- Nickel was up by 0.84% to $14,060.00 per dry metric ton
Precious metals were also in demand.
- Gold was up by 0.60% to $1,313.40 per troy ounce
- Silver was up by 0.92% to $16.525 per troy ounce
Oil benchmarks were in negative territory.
- U.S. WTI crude oil was down by 0.07% to $67.88 per barrel
- Brent crude oil was down by 0.58% to $72.94 per barrel
Global bond yields fall
Global bond yields were broadly lower during the session (and for the day for that matter). The risk-off vibes and uncertainty surrounding trade talks between the U.S. and China may have spurred safe-haven demand for the bonds, which could have pulled bond yields lower.
However, European bond yields also took hits after the disappointing Euro Zone HICP report was released.
- German 10-year bond yield down by 5.52% to 0.548%
- French 10-year bond yield down by 3.42% to 0.548%
- U.K. 10-year bond yield down by 3.02% to 1.414%
- U.S. 10-year bond yield down by 0.93% to 2.936%
- Canadian 10-year bond yield down by 1.52% to 2.327%
Major Market Mover(s):
The pound was hit by a wave of selling pressure after the U.K.’s services PMI report failed to impress. The pound wasn’t the worst-performing currency of the session, though.
GBP/AUD was down by 46 pips (-0.26%) to 1.8045, GBP/JPY was down by 54 pips (-0.37%) to 148.55, GBP/NZD was down by 77 pips (-0.40%) to 1.9318
As mentioned earlier, the pound wasn’t the worst-performing currency of the session since that (dis)honor belongs to the Swissy, which is rather wonky since risk aversion was the prevalent sentiment in Europe.
It gets even wonkier once you consider that there’s some uncertainty related to trade talks between the U.S. and China, which should have boosted the Swissy.
Is the SNB sneakily weakening the Swissy again? Other than SNB meddling in order to dissuade safe-haven demand for the Swissy, there isn’t really anything else.
USD/CHF was up by 14 pips (+0.14%) to 0.9972, EUR/CHF was up by 12 pips (+0.10%) to 1.1957, AUD/CHF was up by 22 pips (+0.30%) to 0.7516
The Kiwi extended its gains from the earlier Asian session, even though risk aversion was the dominant sentiment in Europe.
In fact, the Kiwi managed to edge out a win against the safe-haven yen to emerge as the one currency to rule them all during the morning London session. The Kiwi also overpowered the Aussie and is now the best-performing currency of the day (so far).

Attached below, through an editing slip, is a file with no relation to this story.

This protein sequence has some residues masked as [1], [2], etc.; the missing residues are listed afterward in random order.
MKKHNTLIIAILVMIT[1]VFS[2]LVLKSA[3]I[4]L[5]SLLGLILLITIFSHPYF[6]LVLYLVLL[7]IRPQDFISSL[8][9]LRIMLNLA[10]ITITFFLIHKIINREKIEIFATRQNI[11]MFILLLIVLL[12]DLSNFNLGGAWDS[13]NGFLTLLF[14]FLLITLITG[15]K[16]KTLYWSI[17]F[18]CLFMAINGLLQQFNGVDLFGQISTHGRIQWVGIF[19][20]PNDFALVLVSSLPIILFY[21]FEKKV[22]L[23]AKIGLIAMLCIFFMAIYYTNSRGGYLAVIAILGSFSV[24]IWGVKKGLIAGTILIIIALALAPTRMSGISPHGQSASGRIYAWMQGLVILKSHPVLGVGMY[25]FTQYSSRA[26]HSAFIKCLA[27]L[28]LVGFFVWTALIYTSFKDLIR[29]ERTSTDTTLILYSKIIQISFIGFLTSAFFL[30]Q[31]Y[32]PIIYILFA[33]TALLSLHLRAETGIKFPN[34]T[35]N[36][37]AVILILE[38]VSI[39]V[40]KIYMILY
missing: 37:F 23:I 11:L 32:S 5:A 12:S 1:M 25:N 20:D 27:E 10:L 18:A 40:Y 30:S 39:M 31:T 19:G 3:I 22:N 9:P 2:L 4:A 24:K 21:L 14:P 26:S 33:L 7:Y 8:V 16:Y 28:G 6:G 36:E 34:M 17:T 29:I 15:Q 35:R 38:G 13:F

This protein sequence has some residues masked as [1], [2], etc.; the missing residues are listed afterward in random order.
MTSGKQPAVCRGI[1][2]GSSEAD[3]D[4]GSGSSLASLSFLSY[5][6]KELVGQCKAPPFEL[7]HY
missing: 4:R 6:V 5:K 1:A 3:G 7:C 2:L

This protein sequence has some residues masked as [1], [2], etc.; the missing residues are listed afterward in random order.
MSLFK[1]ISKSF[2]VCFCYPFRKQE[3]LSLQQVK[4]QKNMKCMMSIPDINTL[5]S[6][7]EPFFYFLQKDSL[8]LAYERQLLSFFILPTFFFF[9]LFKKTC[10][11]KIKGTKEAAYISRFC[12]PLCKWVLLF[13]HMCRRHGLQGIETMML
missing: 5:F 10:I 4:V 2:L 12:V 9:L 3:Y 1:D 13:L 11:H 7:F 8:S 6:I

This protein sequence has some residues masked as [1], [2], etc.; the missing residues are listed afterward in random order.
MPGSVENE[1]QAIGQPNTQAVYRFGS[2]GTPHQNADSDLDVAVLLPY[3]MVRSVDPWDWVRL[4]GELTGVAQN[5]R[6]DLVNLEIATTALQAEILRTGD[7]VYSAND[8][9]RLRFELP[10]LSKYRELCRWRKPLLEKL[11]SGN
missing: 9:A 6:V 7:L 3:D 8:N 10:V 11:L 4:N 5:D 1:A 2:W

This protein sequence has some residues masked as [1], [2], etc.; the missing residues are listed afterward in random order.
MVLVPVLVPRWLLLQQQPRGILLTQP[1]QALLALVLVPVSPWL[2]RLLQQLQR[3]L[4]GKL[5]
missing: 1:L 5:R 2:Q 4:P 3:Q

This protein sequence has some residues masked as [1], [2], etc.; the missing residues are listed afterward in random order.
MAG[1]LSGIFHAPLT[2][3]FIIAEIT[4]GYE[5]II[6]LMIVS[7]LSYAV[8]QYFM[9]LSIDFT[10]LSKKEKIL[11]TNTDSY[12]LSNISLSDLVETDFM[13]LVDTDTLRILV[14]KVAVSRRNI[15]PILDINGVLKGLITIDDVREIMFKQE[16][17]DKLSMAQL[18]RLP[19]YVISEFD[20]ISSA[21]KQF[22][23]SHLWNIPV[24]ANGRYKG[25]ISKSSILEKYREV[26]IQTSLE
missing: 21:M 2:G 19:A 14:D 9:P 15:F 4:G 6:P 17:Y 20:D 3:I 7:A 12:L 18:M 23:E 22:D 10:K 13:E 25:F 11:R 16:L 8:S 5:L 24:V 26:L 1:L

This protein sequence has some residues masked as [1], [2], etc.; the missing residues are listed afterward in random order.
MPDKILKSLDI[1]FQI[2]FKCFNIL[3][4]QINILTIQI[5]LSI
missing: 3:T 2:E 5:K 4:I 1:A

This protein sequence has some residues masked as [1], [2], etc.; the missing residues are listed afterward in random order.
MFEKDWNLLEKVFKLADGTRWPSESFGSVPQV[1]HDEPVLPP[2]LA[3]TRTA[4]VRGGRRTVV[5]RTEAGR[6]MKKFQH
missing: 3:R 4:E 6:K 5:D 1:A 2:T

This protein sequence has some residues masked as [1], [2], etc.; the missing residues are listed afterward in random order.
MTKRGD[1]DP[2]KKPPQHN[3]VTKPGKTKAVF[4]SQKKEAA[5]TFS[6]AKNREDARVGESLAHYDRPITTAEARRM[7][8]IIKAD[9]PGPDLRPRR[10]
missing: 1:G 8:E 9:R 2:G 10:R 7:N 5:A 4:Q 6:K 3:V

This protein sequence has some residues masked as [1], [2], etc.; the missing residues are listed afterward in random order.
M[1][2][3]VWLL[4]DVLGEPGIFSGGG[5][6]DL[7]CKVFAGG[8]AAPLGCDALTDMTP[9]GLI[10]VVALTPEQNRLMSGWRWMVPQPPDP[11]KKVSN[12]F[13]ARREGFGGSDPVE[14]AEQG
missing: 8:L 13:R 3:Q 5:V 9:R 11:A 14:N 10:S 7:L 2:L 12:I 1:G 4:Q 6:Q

As to what sustained the Kiwi’s strength, it’s not yet very clear. However, the most likely reasons are the commodities rally, the Greenback’s recent weakness, and the Kiwi’s yield advantage due to the slide in global bond yields.
NZD/USD was up by 22 pips (+0.32%) to 0.7039, NZD/CHF was up by 30 pips (+0.44%) to 0.7020, NZD/CAD was up by 19 pips (+0.21%) to 0.9036
The yen barely lost out to the Kiwi and had to content itself with second place.
Still, the yen had a good run. And yen bulls can probably thank the risk-off vibes and slide in global bond yields for that.
USD/JPY was down by 44 pips (-0.41%) to 109.21, EUR/JPY was down by 46 pips (-0.35%) to 130.96, CHF/JPY was down by 48 pips (-0.44%) to 109.53
Watch Out For:
- 12:30 pm GMT: Canada’s trade balance (-$2.3B expected vs. -$2.7B previous)
- 12:30 pm GMT: Preliminary U.S. non-farm productivity (0.9% expected vs. 0.0% previous) and U.S. unit labor costs (3.0% expected vs. 2.5% previous)
- 12:30 pm GMT: U.S. trade balance (-$50.0B expected vs. 0-$57.6B previous)
- 12:30 pm GMT: U.S. initial jobless claims (225K expected, 209K previous)
- 1:45 pm GMT: Markit’s final U.S. services PMI (no change from 54.4 expected)
- 2:00 pm GMT: ISM’s non-manufacturing PMI (58.0 expected vs. 58.8 previous)
- 2:00 pm GMT: U.S. factory orders (1.4% expected vs. 1.2% previous)
- 4:00 pm GMT: SNB Boss-Man Thomas Jordan will give a speech